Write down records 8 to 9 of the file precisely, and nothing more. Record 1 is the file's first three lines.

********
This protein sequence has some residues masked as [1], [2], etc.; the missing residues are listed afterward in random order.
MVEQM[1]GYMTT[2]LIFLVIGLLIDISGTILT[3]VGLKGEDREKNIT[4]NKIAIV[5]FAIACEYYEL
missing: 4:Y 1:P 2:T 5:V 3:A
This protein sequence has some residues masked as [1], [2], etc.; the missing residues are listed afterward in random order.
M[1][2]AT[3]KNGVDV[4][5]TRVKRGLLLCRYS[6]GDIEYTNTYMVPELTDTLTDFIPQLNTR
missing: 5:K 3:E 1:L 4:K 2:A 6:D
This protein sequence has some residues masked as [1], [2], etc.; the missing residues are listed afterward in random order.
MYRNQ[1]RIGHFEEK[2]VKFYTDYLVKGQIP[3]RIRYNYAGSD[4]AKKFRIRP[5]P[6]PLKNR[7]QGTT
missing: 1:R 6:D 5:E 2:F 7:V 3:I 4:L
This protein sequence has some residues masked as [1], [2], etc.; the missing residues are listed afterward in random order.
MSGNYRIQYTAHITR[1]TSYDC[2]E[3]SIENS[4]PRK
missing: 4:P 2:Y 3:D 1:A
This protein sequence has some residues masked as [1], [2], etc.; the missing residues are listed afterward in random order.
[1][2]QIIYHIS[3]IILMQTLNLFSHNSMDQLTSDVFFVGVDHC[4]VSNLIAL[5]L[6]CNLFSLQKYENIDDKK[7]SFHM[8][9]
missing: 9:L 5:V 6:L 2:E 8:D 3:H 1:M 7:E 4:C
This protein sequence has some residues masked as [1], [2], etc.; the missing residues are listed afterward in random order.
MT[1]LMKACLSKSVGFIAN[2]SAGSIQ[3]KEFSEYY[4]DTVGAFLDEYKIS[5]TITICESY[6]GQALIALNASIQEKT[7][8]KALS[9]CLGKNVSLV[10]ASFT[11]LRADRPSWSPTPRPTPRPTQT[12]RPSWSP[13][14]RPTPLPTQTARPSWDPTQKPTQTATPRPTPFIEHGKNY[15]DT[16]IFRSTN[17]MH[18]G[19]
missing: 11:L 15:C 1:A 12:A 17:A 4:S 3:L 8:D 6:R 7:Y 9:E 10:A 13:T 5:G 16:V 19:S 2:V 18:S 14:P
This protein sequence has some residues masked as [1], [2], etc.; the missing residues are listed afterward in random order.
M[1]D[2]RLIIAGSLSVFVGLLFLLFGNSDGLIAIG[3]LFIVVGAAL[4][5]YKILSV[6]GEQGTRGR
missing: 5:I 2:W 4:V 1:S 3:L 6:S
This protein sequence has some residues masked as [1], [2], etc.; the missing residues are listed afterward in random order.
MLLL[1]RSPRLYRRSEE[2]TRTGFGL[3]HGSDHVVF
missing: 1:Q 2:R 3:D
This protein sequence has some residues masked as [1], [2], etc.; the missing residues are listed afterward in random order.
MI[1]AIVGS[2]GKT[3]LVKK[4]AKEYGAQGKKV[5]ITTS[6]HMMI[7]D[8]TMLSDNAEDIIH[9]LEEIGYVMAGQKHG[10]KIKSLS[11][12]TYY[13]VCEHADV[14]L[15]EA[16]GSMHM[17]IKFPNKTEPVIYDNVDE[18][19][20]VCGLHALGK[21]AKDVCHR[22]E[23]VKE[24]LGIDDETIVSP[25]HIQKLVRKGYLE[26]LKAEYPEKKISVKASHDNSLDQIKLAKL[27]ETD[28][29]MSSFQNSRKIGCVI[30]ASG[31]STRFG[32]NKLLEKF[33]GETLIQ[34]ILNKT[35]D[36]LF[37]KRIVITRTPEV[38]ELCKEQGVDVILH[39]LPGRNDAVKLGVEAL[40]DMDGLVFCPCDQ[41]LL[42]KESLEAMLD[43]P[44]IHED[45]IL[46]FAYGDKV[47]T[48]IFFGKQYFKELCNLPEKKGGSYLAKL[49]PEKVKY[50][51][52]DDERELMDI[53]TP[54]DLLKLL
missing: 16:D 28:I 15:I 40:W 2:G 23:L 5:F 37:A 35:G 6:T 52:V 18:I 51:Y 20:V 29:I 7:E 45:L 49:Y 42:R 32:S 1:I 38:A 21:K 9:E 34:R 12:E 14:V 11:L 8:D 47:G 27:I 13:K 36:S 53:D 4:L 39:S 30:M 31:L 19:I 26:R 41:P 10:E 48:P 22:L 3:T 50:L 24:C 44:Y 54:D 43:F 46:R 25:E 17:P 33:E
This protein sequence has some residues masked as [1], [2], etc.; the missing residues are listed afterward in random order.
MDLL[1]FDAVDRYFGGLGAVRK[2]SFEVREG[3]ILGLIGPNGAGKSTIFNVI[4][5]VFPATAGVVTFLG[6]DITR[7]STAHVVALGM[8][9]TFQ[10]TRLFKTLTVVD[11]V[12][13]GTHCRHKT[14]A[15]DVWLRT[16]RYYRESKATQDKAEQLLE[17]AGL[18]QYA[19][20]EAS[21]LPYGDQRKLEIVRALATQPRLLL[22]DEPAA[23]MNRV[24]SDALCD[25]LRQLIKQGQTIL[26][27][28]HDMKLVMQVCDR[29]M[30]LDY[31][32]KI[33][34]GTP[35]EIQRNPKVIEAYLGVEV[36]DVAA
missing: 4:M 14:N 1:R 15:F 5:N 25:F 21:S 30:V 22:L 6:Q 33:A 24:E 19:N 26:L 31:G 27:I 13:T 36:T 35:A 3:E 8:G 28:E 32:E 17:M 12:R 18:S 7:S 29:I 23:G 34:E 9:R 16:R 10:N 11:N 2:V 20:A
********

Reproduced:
This protein sequence has some residues masked as [1], [2], etc.; the missing residues are listed afterward in random order.
MLLL[1]RSPRLYRRSEE[2]TRTGFGL[3]HGSDHVVF
missing: 1:Q 2:R 3:D
This protein sequence has some residues masked as [1], [2], etc.; the missing residues are listed afterward in random order.
MI[1]AIVGS[2]GKT[3]LVKK[4]AKEYGAQGKKV[5]ITTS[6]HMMI[7]D[8]TMLSDNAEDIIH[9]LEEIGYVMAGQKHG[10]KIKSLS[11][12]TYY[13]VCEHADV[14]L[15]EA[16]GSMHM[17]IKFPNKTEPVIYDNVDE[18][19][20]VCGLHALGK[21]AKDVCHR[22]E[23]VKE[24]LGIDDETIVSP[25]HIQKLVRKGYLE[26]LKAEYPEKKISVKASHDNSLDQIKLAKL[27]ETD[28][29]MSSFQNSRKIGCVI[30]ASG[31]STRFG[32]NKLLEKF[33]GETLIQ[34]ILNKT[35]D[36]LF[37]KRIVITRTPEV[38]ELCKEQGVDVILH[39]LPGRNDAVKLGVEAL[40]DMDGLVFCPCDQ[41]LL[42]KESLEAMLD[43]P[44]IHED[45]IL[46]FAYGDKV[47]T[48]IFFGKQYFKELCNLPEKKGGSYLAKL[49]PEKVKY[50][51][52]DDERELMDI[53]TP[54]DLLKLL
missing: 16:D 28:I 15:I 40:W 2:G 23:L 5:F 37:A 35:G 6:T 52:V 18:I 51:Y 20:V 29:I 7:E 45:L 49:Y 42:R 32:S 1:I 38:A 21:K 9:E 34:R 12:E 14:V 11:L 8:D 47:G 27:I 13:K 36:S 53:D 4:L 39:S 30:M 31:L 19:I 26:R 41:P 10:E 48:P 22:L 3:T 50:L 24:C 44:Y 54:D 43:F 46:R 25:E 17:P 33:E